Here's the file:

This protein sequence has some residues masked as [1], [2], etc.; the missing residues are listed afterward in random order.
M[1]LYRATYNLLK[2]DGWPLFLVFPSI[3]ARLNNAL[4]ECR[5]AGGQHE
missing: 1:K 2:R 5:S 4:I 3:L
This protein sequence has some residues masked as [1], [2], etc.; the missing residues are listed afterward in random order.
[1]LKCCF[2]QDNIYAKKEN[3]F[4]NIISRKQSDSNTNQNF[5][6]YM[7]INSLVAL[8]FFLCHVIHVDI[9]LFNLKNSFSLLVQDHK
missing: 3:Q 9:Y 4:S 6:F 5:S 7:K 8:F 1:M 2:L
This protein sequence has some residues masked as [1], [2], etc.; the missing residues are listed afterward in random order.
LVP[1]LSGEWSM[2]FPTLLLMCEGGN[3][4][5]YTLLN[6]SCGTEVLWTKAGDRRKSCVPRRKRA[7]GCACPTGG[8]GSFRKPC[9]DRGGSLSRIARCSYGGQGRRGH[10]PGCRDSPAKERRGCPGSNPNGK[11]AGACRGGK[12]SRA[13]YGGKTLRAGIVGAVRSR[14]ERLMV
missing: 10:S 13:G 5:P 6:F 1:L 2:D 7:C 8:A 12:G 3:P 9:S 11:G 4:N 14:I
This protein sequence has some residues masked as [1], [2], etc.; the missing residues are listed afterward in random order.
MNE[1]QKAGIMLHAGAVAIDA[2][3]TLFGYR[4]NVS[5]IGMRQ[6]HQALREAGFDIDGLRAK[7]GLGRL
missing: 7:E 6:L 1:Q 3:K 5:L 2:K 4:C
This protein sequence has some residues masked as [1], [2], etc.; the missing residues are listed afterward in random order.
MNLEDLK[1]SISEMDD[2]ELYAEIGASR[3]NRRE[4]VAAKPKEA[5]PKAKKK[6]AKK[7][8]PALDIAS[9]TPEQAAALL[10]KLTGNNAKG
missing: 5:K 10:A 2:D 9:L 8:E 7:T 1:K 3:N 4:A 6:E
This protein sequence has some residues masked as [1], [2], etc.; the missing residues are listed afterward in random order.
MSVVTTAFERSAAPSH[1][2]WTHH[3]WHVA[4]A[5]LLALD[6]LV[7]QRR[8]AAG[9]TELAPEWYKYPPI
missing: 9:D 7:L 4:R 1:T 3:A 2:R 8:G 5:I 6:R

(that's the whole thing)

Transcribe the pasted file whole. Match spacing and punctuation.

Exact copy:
This protein sequence has some residues masked as [1], [2], etc.; the missing residues are listed afterward in random order.
M[1]LYRATYNLLK[2]DGWPLFLVFPSI[3]ARLNNAL[4]ECR[5]AGGQHE
missing: 1:K 2:R 5:S 4:I 3:L
This protein sequence has some residues masked as [1], [2], etc.; the missing residues are listed afterward in random order.
[1]LKCCF[2]QDNIYAKKEN[3]F[4]NIISRKQSDSNTNQNF[5][6]YM[7]INSLVAL[8]FFLCHVIHVDI[9]LFNLKNSFSLLVQDHK
missing: 3:Q 9:Y 4:S 6:F 5:S 7:K 8:F 1:M 2:L
This protein sequence has some residues masked as [1], [2], etc.; the missing residues are listed afterward in random order.
LVP[1]LSGEWSM[2]FPTLLLMCEGGN[3][4][5]YTLLN[6]SCGTEVLWTKAGDRRKSCVPRRKRA[7]GCACPTGG[8]GSFRKPC[9]DRGGSLSRIARCSYGGQGRRGH[10]PGCRDSPAKERRGCPGSNPNGK[11]AGACRGGK[12]SRA[13]YGGKTLRAGIVGAVRSR[14]ERLMV
missing: 10:S 13:G 5:P 6:F 1:L 2:D 7:C 8:A 12:G 3:P 9:S 11:G 4:N 14:I
This protein sequence has some residues masked as [1], [2], etc.; the missing residues are listed afterward in random order.
MNE[1]QKAGIMLHAGAVAIDA[2][3]TLFGYR[4]NVS[5]IGMRQ[6]HQALREAGFDIDGLRAK[7]GLGRL
missing: 7:E 6:L 1:Q 3:K 5:L 2:K 4:C
This protein sequence has some residues masked as [1], [2], etc.; the missing residues are listed afterward in random order.
MNLEDLK[1]SISEMDD[2]ELYAEIGASR[3]NRRE[4]VAAKPKEA[5]PKAKKK[6]AKK[7][8]PALDIAS[9]TPEQAAALL[10]KLTGNNAKG
missing: 5:K 10:A 2:D 9:L 8:E 7:T 1:K 3:N 4:A 6:E
This protein sequence has some residues masked as [1], [2], etc.; the missing residues are listed afterward in random order.
MSVVTTAFERSAAPSH[1][2]WTHH[3]WHVA[4]A[5]LLALD[6]LV[7]QRR[8]AAG[9]TELAPEWYKYPPI
missing: 9:D 7:L 4:R 1:T 3:A 2:R 8:G 5:I 6:R